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Long a sleepy little community snuggled up against the Oquirrh Mountains, Magna may be waking up as leaders pump money and new ideas into the place.

Howard Stahle, publisher of the Magna Times and president of the Magna Tourism and Economic Development committee, says he sees a marked change in the unincorporated community since he returned to head the weekly paper in 1985."The morale has changed dramatically. When I came back to Magna in 1985, it seemed you could count the cars on the street. Now in the afternoon the streets have a lot traffic," Stahle said.

Fueled by attention from county leaders and a community development group, Magna is hoping to capitalize on its mining heritage and attract tourists to a historic downtown. Stahle envisions Magna as a "mini Park City" stop on a bus tour route that would link the Kennecott Copper mine, Saltair beach and eventually Antelope Island.

However, he readily admits that there aren't the kinds of businesses that are needed for such a tourist stop. While many storefronts have been repaired, many other businesses in the historic area remain vacant.

"It's a diamond in the rough," said Mike Zuhl, consultant for the economic development committee, who explains Magna's future in terms of other "Old West" mining towns such as Durango, Colo.

Stahle and Zuhl list several funded and proposed projects that they hope will help kick-start Magna's local economy.

Already the Salt Lake County Commission, acting as the county redevelopment agency board, has approved a $490,000 tax incentive for computermaker Packard Bell to help finish moving its technical-support operation to the area.

The commissioners also gave a $600,000 loan to the company that owns Arbor Park Shopping Center, where Packard Bell relocated. The company employs nearly 300 Utahns but expects to double in size by the end of 1994. The company projects that a "significant number" will be employed in 12 years, according to John Hlavac, Packard Bell vice president of international service and support.

Zuhl hopes Packard Bell's move will attract other employers to the area. Stahle says the Packard Bell expansion has already been a shot in the arm to the economy.

"Banks are getting new accounts, and it is helping the real estate market. Two and half years ago, there were 300 homes vacant. Now most are sold. There is new development of bigger, more expensive homes," Stahle said.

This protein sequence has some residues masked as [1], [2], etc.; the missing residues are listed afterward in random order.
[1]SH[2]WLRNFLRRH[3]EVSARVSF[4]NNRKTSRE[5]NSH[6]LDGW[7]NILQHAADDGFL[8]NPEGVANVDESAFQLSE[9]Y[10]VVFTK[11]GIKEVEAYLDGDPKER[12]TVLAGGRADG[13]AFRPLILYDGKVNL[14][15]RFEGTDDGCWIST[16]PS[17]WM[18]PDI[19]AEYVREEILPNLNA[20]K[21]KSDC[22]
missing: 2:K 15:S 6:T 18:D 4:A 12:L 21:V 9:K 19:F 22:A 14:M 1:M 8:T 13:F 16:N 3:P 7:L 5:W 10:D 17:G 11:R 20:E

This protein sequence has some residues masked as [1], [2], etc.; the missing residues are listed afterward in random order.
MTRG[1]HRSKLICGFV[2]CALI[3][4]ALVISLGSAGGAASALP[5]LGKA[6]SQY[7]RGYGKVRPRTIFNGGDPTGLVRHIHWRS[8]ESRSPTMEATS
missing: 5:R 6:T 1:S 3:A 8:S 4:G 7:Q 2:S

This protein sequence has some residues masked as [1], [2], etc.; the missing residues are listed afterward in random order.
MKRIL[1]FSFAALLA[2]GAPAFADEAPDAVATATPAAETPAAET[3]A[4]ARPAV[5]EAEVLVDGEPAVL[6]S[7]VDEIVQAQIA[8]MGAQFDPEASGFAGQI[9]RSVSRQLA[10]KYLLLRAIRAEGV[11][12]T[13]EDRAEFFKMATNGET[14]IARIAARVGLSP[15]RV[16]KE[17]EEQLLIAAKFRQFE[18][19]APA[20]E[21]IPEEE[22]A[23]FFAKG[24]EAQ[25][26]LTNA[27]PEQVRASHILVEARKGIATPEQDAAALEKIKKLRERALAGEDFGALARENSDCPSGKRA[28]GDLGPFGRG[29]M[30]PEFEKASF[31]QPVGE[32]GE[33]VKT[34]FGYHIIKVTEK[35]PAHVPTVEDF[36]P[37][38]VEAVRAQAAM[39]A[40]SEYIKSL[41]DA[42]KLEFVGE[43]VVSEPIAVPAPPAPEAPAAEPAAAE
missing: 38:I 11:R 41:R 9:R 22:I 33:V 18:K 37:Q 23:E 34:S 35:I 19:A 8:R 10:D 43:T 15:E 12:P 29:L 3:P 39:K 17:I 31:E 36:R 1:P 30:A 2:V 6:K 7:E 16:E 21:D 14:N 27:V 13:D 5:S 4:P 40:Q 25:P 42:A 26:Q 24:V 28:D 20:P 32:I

The county also recently opened an Olympic-size swimming pool in the community.

On Magna's Main Street, alias 2700 South, the county has already made investments in another redevelopment area to improve the facade of local businesses. The county also approved a $10,000 community development block grant to help open what is being called the Utah Ethnic and Mining Museum.

The museum, planned for the former J.C. Penney store, will exhibit artifacts from Kennecott mining operations along with emphasis on people of Greek, Italian and Mexican heritage who helped settle the community.

Stahle said the building will be open during the community's Fourth of July celebration to help generate interest in the project.

Some have suggested that all of the county money spent in Magna amounts to political pork. Two of the county commissioners are Democrats, and Magna has generally voted for Democratic candidates. Zuhl, a longtime Democratic operative, said it's not pork but simply "catch-up" after years of neglect by earlier county administrations.

Magna holds dreams for many. For example, Leo Ware, a 71-year-old engineer and actor, has been working for more than a decade to almost single-handedly renovate the Empress Theater on historic Main Street. Standing amid newlypoured concrete platforms inside the hollow shell of the former movie showplace, he talks about staging live theater productions in the round or showing a short movie for tourists. The theater would seat an audience of 230.

Among other plans, leaders also hope to place three railroad cabooses, another donation from Kennecott, around the community for use as tourist information centers. Another plan calls for small public parks along Main Street.

Stahle believes it's only a matter of time before Magna is remade. "Someday, someone will come along who will help us," Stahle said.